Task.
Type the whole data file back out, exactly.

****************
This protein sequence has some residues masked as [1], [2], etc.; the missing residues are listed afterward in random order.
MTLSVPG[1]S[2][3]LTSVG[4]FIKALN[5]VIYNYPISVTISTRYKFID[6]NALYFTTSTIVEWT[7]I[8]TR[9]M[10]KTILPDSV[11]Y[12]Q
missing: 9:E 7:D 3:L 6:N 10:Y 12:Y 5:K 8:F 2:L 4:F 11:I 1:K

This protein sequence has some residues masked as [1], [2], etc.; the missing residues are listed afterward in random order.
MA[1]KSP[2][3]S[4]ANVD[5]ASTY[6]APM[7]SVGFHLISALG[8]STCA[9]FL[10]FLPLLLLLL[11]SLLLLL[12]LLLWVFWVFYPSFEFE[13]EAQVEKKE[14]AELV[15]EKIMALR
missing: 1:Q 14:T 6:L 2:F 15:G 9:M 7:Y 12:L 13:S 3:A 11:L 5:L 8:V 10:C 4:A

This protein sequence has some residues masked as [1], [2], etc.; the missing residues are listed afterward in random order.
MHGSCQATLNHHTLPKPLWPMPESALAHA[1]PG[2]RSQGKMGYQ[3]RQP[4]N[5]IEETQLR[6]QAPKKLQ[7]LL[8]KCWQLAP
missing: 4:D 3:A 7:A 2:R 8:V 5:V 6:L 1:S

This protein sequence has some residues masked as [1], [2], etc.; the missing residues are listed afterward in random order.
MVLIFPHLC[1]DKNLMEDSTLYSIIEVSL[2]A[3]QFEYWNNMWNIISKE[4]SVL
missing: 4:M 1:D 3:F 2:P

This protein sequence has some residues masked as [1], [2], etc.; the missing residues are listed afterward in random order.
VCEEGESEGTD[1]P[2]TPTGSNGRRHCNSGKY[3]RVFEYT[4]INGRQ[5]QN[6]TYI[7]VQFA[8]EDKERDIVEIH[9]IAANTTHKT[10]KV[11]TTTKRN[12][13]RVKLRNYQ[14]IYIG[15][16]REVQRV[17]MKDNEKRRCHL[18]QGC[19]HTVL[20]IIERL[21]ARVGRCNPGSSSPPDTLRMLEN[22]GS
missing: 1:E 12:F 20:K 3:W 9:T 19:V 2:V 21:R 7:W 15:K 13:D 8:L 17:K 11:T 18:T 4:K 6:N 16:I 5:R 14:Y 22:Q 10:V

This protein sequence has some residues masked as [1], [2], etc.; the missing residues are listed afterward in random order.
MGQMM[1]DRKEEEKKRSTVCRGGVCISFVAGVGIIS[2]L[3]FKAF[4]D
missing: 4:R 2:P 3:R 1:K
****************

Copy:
This protein sequence has some residues masked as [1], [2], etc.; the missing residues are listed afterward in random order.
MTLSVPG[1]S[2][3]LTSVG[4]FIKALN[5]VIYNYPISVTISTRYKFID[6]NALYFTTSTIVEWT[7]I[8]TR[9]M[10]KTILPDSV[11]Y[12]Q
missing: 9:E 7:D 3:L 6:N 10:Y 12:Y 5:K 8:F 2:L 4:F 11:I 1:K

This protein sequence has some residues masked as [1], [2], etc.; the missing residues are listed afterward in random order.
MA[1]KSP[2][3]S[4]ANVD[5]ASTY[6]APM[7]SVGFHLISALG[8]STCA[9]FL[10]FLPLLLLLL[11]SLLLLL[12]LLLWVFWVFYPSFEFE[13]EAQVEKKE[14]AELV[15]EKIMALR
missing: 1:Q 14:T 6:L 2:F 15:G 9:M 7:Y 12:L 13:S 3:A 11:L 5:L 8:V 10:C 4:A

This protein sequence has some residues masked as [1], [2], etc.; the missing residues are listed afterward in random order.
MHGSCQATLNHHTLPKPLWPMPESALAHA[1]PG[2]RSQGKMGYQ[3]RQP[4]N[5]IEETQLR[6]QAPKKLQ[7]LL[8]KCWQLAP
missing: 4:D 3:A 7:A 2:R 8:V 5:V 6:L 1:S

This protein sequence has some residues masked as [1], [2], etc.; the missing residues are listed afterward in random order.
MVLIFPHLC[1]DKNLMEDSTLYSIIEVSL[2]A[3]QFEYWNNMWNIISKE[4]SVL
missing: 4:M 1:D 3:F 2:P

This protein sequence has some residues masked as [1], [2], etc.; the missing residues are listed afterward in random order.
VCEEGESEGTD[1]P[2]TPTGSNGRRHCNSGKY[3]RVFEYT[4]INGRQ[5]QN[6]TYI[7]VQFA[8]EDKERDIVEIH[9]IAANTTHKT[10]KV[11]TTTKRN[12][13]RVKLRNYQ[14]IYIG[15][16]REVQRV[17]MKDNEKRRCHL[18]QGC[19]HTVL[20]IIERL[21]ARVGRCNPGSSSPPDTLRMLEN[22]GS
missing: 1:E 12:F 20:K 3:W 9:T 19:V 2:V 21:R 7:W 15:K 13:D 8:L 17:K 11:T 18:T 4:K 6:N 16:I 5:R 14:Y 22:Q 10:V

This protein sequence has some residues masked as [1], [2], etc.; the missing residues are listed afterward in random order.
MGQMM[1]DRKEEEKKRSTVCRGGVCISFVAGVGIIS[2]L[3]FKAF[4]D
missing: 4:R 2:P 3:R 1:K